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City Colleges hires former fired Stroger comptroller

Cook County Board President Toni Preckwinkle | Sun-Times Medifiles

Cook County Board President Toni Preckwinkle | Sun-Times Media files

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Updated: May 25, 2013 6:25AM



A former Cook County comptroller fired in 2011 after presiding over a department accused of overstating tax revenues by $90 million has landed on her feet — in a $95,000-a-year job at Chicago City Colleges.

Connie Kravitz was quietly appointed district director of financial planning and budget for City Colleges at the April 4 board meeting, according to a personnel report approved by the board that day.

The appointment marks a political comeback for Kravitz, who was appointed to the $165,000-a-year job of Cook County comptroller in September 2009 by then-Board President Todd Stroger, only to be fired two years later after Preckwinkle defeated Stroger.

Shortly after taking office, Preckwinkle disclosed that her staff had discovered a discrepancy while preparing financial reports for a routine audit of the 2010 fiscal year.

After digging deeper and examining reports for the previous year, they found duplicate journal entries for both $66 million in sales tax revenue and $24 million for cigarette tax proceeds.

One of Kravitz’s subordinates initially wore the jacket for double-booking the revenues and was fired. But it wasn’t long before the comptroller, too, was sent packing.

“We had the $90 million misstatement on her watch, but it was just time for us to go in a different direction,” Preckwinkle’s then-chief of staff Kurt Summers told the Chicago Sun-Times then.

At the time of her dismissal, Kravitz had been publicly criticized at a County Board meeting for an error-filled report her office had released detailing which county employees had and had not taken furlough days that year.

Preckwinkle ordered her to redo the report and publicly condemned the mistakes as “embarrassing.”

Reached Tuesday at City Colleges, Kravitz said she has taken a “substantial pay cut” to return to the government work she loves.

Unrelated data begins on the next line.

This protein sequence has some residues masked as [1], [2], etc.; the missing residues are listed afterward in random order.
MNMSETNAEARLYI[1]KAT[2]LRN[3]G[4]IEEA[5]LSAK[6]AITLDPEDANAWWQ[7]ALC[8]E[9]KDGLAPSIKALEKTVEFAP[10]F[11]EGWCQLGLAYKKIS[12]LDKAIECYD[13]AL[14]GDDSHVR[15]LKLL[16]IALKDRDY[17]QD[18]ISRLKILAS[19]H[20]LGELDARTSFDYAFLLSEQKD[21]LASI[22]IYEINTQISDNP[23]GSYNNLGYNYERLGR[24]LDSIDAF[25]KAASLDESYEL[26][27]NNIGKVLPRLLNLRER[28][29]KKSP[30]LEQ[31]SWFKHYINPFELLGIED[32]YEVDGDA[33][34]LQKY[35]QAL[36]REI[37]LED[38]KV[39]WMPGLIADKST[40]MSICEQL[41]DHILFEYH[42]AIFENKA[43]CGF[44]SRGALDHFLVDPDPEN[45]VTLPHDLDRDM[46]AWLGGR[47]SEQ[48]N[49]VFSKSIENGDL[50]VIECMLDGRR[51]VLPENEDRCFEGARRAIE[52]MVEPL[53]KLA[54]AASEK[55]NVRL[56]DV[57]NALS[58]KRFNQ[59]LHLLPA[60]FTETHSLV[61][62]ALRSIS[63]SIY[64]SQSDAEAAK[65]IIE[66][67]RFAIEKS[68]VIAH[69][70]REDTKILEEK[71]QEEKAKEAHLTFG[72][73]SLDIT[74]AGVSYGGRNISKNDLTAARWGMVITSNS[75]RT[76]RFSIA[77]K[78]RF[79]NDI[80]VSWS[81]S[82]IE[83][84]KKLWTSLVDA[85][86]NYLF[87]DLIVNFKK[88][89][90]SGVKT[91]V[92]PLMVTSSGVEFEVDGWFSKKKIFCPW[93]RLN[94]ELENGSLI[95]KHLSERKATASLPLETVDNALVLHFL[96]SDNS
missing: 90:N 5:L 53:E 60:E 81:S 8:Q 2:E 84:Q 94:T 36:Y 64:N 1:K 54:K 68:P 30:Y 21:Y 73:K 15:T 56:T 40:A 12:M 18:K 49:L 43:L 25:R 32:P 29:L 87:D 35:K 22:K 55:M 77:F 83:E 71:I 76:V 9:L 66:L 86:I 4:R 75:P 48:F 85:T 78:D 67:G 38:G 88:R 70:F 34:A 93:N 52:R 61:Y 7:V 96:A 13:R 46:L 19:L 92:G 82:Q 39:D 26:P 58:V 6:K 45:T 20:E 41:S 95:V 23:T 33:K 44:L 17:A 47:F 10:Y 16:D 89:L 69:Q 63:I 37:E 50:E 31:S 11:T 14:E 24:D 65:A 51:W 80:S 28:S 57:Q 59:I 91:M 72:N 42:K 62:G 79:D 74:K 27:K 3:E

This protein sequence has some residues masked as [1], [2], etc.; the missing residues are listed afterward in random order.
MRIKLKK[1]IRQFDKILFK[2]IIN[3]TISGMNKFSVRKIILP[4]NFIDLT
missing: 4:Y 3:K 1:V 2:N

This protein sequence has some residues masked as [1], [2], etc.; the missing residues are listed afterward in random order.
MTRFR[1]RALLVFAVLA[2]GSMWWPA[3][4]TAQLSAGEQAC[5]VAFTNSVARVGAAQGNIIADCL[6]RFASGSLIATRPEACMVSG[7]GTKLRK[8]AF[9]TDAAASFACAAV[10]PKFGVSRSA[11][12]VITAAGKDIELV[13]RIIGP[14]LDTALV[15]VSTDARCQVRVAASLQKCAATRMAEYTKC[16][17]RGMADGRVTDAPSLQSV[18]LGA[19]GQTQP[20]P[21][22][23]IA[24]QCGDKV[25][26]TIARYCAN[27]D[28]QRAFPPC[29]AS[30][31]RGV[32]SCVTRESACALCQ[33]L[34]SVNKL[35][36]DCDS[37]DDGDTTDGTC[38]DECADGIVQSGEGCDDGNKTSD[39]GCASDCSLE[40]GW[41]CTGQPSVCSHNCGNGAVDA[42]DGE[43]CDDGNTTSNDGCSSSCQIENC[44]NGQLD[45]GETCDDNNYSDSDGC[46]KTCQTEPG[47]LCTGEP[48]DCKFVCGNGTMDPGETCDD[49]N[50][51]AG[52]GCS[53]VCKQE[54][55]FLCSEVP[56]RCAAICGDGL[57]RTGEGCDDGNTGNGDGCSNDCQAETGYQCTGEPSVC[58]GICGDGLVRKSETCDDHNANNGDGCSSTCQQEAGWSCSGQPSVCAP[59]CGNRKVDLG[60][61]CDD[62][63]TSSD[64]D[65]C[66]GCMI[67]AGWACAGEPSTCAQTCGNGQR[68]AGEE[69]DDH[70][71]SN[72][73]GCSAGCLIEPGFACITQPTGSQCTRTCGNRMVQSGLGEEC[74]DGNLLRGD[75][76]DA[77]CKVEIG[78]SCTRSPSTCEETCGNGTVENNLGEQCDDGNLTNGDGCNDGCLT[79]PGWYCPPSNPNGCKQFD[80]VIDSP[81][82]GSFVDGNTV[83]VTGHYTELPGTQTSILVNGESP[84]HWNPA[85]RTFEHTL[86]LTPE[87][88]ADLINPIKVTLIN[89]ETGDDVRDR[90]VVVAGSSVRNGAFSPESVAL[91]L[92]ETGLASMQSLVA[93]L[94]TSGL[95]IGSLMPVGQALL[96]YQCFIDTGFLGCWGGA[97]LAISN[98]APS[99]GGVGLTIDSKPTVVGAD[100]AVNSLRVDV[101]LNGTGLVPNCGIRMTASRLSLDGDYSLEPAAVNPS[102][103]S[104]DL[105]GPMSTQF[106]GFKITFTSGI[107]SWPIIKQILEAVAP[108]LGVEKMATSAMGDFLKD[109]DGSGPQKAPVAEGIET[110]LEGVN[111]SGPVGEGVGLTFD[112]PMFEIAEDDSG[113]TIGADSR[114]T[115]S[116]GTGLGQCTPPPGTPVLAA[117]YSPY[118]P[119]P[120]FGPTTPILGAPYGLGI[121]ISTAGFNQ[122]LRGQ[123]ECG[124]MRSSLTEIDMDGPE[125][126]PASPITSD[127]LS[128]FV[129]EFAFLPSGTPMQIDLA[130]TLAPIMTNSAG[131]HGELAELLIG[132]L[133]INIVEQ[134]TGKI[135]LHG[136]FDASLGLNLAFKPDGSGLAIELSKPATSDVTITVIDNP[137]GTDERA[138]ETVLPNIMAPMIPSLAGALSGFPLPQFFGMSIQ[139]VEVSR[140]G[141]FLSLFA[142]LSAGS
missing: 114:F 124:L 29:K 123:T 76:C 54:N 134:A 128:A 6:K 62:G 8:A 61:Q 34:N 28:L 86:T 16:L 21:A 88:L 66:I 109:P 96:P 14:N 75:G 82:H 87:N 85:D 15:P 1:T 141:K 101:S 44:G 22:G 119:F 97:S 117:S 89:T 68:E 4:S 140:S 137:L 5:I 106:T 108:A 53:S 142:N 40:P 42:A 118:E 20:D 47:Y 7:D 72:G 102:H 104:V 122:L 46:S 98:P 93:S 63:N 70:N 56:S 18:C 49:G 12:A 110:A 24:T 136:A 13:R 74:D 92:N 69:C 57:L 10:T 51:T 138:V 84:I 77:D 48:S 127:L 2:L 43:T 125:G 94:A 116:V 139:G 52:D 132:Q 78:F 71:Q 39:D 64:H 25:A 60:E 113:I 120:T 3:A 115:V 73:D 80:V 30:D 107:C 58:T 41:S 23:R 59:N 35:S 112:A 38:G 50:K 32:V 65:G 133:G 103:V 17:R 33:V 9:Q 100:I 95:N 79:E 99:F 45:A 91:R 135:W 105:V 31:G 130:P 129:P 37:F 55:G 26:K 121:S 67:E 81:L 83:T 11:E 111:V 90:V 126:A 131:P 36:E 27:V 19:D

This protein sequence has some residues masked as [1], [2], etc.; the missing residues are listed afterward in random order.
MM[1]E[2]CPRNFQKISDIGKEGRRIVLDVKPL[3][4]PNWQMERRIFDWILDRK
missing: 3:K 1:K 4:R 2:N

“I didn’t commit any mistake. That wasn’t the reason I was fired. It was an excuse. The only reason I was fired is because I was part of the Stroger administration. Me, along with a whole bunch of other people,” Kravitz said.

Pressed to explain the $90 million double-billing, she said, “It wasn’t my mistake. I’m the one who caught it. And I wasn’t immediately fired. It was October when I was let go. We went public in May. At the time I was fired, I was told it wasn’t because of that. I’m a good, solid, hard worker. Me being let go that way and publicly like that — that hurt me. Please don’t continue that. I’m not politically backed.”

In an email to the Sun-Times, City Colleges spokesman Laurent Pernot called Kravitz a “seasoned finance professional with a strong track record” in the public and private sectors, including stints at City Hall and the Chicago Park District.

“While we cannot speak for Cook County on the reasons for ending her tenure there, during the hiring process we did speak with finance professionals familiar with her performance and the reporting issue at the County, and they endorsed her professional abilities and saw no link between Ms. Kravitz and the reporting mistake pertaining to the double-booking of accruals, which she uncovered herself,” Pernot wrote.

The hiring was disclosed on the same day that Hyman and Mayor Rahm Emanuel welcomed a World Bank delegation eager to learn more about the colleges-to-career makeover at City Colleges and touted the nearly 60 percent increase that program has triggered in the number of students expected to earn associate degrees.

Even with the increase, the graduation rate at City Colleges stands at just 12 percent. But, the 4,000 students in line to receive associate degrees represents the largest number of graduates in more than 20 years, officials said.

“The strategic, effective and innovative choices we have made through the College to Careers program ensure that our students get the education they need to compete for and win the jobs of today and the careers of tomorrow, promoting a strong and vibrant workforce that helps our city thrive,” Emanuel was quoted as saying in a press release.

“We could not be more proud of these students and their results, showing we are on the right track.”



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